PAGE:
Whatever activity you or your business undertakes, a large proportion of your business processes will create waste. Waste is defined as anything which does not add value to your product as it proceeds through its’ production, this applies whether your process is office based or in a warehouse or manufacturing environment.
An essential part of implementing Lean principles in an Office environment is acquiring the ability to recognise and reduce as much waste as possible within a process. Think about the simple process of invoicing customers and then think of how much waste can be identified if you started emailing all invoices instead of posting or faxing them. You would remove the need for the paper to print on, the ink to print it, the envelope to send it, The postage stamp to pay for the sending, the man hours to complete the invoice run and replace it all with just a few button clicks. Remember that waste can occur in any business process, whether it is a manufacturing or administration environment.
The return on investment in identifying the 7 wastes within any organisation can be significant.
Even though the 7 wastes were designed for manufacturing environments they apply in the office equally well:
• Transport – for example consider the movement of paperwork between employees. Minimize the amount of movement by arranging processes by person and keep things electronic whenever possible.
• Inventory – Too little inventory can lose sales, too much inventory can hide problems. Aim for a “Just in Time” (JIT) stock by maximising your Lean Office techniques to report on sales par levels and then base any stock re-order levels on correct and up to date information.
• Motion – Remove unnecessary motion from the office operations and improve the flow of the workplace. For example – conduct spaghetti diagram reviews – where do you place your office machinery – where do your workers move – optimize where possible
• Waiting – Minimise the customer waiting time and maximise “value add” time. Aim for a smooth flow with Lean Office Principles. For example consider again the invoice process – does your process have excess lead time as your documents wait for authorization?
• Overproduction – An obvious waste, always aim to meet exactly what the customer expects, just in time, to the correct quality standard. A common example is multiple versions of the same document – one to be posted, one for file, one for accounts etc – can this be minimized?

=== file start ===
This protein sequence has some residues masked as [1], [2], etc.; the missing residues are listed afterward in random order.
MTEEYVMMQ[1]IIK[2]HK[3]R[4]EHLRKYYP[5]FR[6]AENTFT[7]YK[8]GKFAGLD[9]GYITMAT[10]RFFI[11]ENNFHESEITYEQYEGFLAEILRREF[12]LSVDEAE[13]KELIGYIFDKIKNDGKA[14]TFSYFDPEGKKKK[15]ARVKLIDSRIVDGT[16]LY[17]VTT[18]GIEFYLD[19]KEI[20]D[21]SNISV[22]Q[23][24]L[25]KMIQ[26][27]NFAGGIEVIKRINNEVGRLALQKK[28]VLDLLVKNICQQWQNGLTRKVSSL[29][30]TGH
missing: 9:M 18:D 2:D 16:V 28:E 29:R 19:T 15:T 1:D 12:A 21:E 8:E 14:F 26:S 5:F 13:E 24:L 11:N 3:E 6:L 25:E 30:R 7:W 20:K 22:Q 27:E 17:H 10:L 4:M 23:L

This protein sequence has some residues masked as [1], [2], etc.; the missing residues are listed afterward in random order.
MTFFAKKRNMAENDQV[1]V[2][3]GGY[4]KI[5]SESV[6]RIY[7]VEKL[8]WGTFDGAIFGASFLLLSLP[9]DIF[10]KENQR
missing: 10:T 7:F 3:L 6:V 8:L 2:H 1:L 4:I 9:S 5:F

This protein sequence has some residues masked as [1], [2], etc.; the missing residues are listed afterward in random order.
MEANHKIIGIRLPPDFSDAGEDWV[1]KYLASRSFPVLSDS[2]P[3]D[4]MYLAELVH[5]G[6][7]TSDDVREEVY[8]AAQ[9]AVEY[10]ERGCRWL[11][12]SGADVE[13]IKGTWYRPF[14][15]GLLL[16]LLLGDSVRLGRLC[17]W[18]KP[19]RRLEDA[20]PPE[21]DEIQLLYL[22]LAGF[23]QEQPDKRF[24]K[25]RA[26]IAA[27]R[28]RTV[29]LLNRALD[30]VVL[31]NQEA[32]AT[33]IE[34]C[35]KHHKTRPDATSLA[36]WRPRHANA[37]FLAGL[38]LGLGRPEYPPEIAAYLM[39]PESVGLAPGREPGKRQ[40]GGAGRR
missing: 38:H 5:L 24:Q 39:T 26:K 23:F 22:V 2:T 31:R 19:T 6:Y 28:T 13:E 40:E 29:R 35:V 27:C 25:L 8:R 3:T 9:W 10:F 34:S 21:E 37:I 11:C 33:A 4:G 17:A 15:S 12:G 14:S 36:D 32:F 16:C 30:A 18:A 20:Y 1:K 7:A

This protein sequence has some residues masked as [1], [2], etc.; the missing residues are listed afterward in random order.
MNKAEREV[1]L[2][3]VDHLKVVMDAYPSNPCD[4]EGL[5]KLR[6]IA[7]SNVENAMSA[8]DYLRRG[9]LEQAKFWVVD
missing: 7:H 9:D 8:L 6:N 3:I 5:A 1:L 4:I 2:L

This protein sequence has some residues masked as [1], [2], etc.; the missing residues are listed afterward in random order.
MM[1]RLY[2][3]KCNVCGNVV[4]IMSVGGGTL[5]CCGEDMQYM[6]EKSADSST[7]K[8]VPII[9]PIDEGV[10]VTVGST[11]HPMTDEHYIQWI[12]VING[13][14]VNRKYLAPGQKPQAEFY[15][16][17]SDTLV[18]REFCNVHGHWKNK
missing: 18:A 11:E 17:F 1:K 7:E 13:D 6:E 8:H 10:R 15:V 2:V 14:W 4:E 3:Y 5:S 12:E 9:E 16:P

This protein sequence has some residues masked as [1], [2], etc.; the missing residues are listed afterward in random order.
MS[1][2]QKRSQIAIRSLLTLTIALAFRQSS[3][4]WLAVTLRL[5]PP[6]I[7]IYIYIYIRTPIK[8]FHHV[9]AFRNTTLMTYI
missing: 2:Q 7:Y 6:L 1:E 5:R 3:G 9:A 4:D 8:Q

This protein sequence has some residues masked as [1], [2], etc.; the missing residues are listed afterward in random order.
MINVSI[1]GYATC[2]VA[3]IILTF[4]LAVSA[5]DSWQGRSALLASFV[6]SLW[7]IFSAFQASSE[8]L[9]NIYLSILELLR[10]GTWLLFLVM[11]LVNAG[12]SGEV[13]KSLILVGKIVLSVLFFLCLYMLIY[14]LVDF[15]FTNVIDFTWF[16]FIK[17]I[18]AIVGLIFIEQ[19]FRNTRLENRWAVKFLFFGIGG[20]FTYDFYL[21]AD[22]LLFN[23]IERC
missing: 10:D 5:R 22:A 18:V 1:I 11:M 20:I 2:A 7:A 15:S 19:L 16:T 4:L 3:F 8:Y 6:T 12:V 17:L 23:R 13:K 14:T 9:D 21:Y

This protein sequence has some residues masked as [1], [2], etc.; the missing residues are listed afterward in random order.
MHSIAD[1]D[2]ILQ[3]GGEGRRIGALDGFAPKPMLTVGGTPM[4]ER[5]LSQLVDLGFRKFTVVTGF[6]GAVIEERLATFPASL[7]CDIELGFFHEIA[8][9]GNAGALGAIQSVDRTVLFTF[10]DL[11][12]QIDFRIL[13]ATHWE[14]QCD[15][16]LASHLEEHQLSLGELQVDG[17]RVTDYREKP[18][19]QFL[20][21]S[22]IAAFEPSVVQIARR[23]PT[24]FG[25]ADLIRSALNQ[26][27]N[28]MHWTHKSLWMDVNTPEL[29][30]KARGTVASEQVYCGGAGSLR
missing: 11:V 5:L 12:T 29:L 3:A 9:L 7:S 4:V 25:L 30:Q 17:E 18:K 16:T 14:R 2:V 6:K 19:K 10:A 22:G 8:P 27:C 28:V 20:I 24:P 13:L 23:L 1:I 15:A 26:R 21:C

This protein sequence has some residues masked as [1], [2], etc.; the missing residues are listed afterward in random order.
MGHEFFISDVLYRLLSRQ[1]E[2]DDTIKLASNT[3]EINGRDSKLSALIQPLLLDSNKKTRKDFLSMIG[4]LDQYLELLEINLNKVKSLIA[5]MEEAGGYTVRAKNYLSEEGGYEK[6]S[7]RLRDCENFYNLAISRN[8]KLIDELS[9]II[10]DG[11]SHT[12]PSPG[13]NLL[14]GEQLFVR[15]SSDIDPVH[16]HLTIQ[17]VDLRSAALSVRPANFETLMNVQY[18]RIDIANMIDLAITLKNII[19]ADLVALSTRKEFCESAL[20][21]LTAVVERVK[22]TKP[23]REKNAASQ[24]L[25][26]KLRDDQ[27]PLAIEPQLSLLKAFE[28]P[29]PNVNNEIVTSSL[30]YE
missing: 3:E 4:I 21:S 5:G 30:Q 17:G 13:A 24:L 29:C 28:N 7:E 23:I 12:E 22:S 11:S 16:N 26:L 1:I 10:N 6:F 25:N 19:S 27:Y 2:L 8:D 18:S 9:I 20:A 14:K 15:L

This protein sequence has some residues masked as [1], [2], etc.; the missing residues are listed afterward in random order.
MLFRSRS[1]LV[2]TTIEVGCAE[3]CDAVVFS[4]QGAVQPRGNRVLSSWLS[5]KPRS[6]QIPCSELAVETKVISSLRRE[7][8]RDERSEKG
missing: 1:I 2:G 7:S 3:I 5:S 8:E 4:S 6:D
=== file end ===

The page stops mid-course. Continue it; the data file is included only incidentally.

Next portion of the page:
• Over Processing – Within an office environment, identify unnecessary steps within a process and ensure that basic administration tasks are not inefficient
• Defects – Reducing the number of processing mistakes will not only increase customer satisfaction but will also reduce picking errors and customer returns. There is no reason to have any processing errors.
Everything mentioned above is an unprofitable action which is the biggest threat to business success and viability, However it can be remedied by careful implementation of Lean Office Principles and Techniques.
Over recent years, many changes have driven organisations big and small to utilize lean in their organization – following the success in manufacturing many organizations have adopted the same principles in their office and administration areas – It is worth remembering that every process within your business has 2 options it can either create profit or it can create waste, I know which one I prefer.
- Why use lean principles and techniques in an office environment
- Implementing 5s in an office environment
- Lean Administration: The Benefits Of Lean In The Office
- Takt Time in an office environment
- Examples of Lean Manufacturing’s Seven Wastes – part two